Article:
On April 28, 1942, the Administrator promulgated a General Maximum Price Regulation by which the prices of all commodities were frozen at the highest price charged therefor in March, 1942. Shortly thereafter, the maximum price chargeable for the specific commodity here sold was fixed by Maximum Price Regulation 188. Section 1499.153 (a) thereof provided that the "maximum price for any article which was delivered or offered for delivery in March, 1942, by the manufacturer, shall be the highest price charged by the manufacturer during March, 1942 (as defined in Section 1499.163), for the article." Section 1499.163 (a) (2) provides that the highest price charged during March, 1942, means (i) the highest price which the seller charged to a purchaser of the same class for delivery of the article or material during March, 1942; or (ii) if the seller made no such delivery during March, 1942, such seller's highest offering price to a purchaser of the same class for delivery of the article or material during that month.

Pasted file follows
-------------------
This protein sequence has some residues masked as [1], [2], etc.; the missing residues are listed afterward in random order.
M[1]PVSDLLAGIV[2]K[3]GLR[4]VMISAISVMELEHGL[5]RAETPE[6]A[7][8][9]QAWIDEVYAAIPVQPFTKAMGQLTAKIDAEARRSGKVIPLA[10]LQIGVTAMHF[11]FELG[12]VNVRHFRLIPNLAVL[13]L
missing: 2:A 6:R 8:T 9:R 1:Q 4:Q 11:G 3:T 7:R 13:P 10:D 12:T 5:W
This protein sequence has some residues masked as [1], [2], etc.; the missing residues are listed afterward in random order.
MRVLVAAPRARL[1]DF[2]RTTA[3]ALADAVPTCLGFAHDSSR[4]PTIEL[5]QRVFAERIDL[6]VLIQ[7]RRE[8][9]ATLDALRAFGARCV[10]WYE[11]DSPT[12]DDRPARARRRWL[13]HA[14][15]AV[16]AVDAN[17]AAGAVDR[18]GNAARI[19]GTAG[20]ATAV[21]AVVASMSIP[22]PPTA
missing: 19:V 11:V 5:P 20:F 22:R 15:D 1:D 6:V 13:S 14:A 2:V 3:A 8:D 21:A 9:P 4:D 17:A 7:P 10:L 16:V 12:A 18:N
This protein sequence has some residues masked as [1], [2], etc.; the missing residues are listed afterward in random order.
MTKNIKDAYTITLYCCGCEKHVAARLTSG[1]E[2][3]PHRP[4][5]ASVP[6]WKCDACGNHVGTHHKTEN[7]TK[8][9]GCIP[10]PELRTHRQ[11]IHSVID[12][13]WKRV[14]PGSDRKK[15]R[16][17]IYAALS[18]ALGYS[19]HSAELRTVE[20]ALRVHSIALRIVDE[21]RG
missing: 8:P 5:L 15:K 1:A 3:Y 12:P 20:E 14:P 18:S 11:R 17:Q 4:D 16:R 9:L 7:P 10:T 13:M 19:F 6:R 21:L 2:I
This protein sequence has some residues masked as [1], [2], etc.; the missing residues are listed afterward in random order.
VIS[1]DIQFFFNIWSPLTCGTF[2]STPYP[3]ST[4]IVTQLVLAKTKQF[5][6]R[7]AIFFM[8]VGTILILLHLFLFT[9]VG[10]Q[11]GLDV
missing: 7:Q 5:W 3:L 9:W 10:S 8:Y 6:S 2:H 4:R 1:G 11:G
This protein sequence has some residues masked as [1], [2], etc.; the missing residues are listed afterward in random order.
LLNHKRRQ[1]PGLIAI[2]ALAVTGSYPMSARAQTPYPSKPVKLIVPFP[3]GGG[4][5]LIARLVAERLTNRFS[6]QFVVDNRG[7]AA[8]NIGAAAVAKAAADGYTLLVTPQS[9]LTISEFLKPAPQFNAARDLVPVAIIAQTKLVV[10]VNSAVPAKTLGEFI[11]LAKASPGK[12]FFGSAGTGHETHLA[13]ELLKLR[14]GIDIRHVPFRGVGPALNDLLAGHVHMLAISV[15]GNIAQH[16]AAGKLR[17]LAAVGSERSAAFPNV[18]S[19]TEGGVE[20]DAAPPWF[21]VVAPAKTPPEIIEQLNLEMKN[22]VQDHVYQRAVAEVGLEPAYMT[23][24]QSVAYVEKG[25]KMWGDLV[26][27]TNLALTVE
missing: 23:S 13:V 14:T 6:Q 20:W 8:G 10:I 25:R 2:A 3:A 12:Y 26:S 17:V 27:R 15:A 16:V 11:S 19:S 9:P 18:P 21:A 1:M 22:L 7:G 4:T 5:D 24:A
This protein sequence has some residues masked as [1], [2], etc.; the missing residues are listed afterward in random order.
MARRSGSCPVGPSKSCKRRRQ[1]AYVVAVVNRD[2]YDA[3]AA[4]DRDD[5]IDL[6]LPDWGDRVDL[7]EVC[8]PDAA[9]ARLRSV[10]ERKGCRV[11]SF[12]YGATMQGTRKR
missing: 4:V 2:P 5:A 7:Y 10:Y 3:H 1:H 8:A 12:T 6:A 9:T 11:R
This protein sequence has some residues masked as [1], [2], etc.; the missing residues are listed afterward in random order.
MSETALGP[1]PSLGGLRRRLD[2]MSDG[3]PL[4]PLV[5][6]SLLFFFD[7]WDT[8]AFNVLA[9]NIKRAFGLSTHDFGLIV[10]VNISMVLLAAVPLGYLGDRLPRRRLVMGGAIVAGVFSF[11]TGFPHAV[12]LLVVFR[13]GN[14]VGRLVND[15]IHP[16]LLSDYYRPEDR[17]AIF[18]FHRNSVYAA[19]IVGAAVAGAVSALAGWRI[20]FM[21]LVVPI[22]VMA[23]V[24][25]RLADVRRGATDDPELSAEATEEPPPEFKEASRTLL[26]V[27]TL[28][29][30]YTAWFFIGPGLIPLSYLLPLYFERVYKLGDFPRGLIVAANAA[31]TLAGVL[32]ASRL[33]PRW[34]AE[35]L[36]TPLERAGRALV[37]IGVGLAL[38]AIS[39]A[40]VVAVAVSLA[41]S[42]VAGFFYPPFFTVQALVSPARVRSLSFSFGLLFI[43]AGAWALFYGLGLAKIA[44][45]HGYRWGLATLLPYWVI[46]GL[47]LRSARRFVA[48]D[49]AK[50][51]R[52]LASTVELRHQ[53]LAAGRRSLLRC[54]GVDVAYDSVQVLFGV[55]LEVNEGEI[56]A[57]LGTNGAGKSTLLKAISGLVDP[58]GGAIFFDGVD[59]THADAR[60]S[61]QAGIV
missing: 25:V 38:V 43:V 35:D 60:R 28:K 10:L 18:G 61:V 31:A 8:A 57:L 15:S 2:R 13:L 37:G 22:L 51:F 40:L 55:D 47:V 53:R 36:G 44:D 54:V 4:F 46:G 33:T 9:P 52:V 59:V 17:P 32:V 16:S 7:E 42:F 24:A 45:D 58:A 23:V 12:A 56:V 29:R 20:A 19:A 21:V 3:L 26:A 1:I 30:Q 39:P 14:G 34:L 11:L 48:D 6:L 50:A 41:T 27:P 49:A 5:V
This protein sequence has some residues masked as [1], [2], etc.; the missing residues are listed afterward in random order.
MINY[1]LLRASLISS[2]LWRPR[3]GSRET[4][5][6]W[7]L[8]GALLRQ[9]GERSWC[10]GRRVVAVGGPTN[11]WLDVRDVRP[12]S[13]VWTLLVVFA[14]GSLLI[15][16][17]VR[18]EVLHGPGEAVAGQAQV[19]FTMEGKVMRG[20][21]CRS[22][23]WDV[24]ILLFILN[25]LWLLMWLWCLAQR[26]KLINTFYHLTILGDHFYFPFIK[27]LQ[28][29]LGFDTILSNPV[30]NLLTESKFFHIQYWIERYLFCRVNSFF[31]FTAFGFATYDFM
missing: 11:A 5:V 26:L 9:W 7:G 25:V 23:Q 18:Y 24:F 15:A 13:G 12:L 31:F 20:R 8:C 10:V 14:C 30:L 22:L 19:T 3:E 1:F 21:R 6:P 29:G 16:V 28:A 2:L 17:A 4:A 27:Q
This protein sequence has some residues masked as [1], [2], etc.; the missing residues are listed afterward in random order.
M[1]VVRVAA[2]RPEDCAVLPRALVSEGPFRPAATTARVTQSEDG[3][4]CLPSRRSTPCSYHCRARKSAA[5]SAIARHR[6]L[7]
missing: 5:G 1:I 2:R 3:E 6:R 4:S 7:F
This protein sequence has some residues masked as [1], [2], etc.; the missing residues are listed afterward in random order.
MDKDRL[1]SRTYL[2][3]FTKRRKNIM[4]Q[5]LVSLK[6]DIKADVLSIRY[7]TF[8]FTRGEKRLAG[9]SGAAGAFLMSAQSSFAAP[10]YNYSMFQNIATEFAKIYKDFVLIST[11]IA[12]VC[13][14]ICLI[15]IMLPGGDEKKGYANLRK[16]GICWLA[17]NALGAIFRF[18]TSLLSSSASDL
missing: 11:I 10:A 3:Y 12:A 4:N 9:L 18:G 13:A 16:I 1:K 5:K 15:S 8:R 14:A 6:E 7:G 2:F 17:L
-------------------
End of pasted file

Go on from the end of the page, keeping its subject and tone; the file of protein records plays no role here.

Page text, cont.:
The appellee contends that its arrangement with the Government contractor bound it to offer the material for delivery each day during March, 1942, at $1.50 per cubic yard, and that this figure, being the highest price it charged during that month, became its maximum price for the material. The Administrator, pointing out that the seller made an actual delivery during March, 1942, under the 60¢ per ton contracts, argues that paragraph (ii), supra, relating to offers for delivery during March, has no application, and that paragraph (i) fixed the maximum price at 60¢ per ton.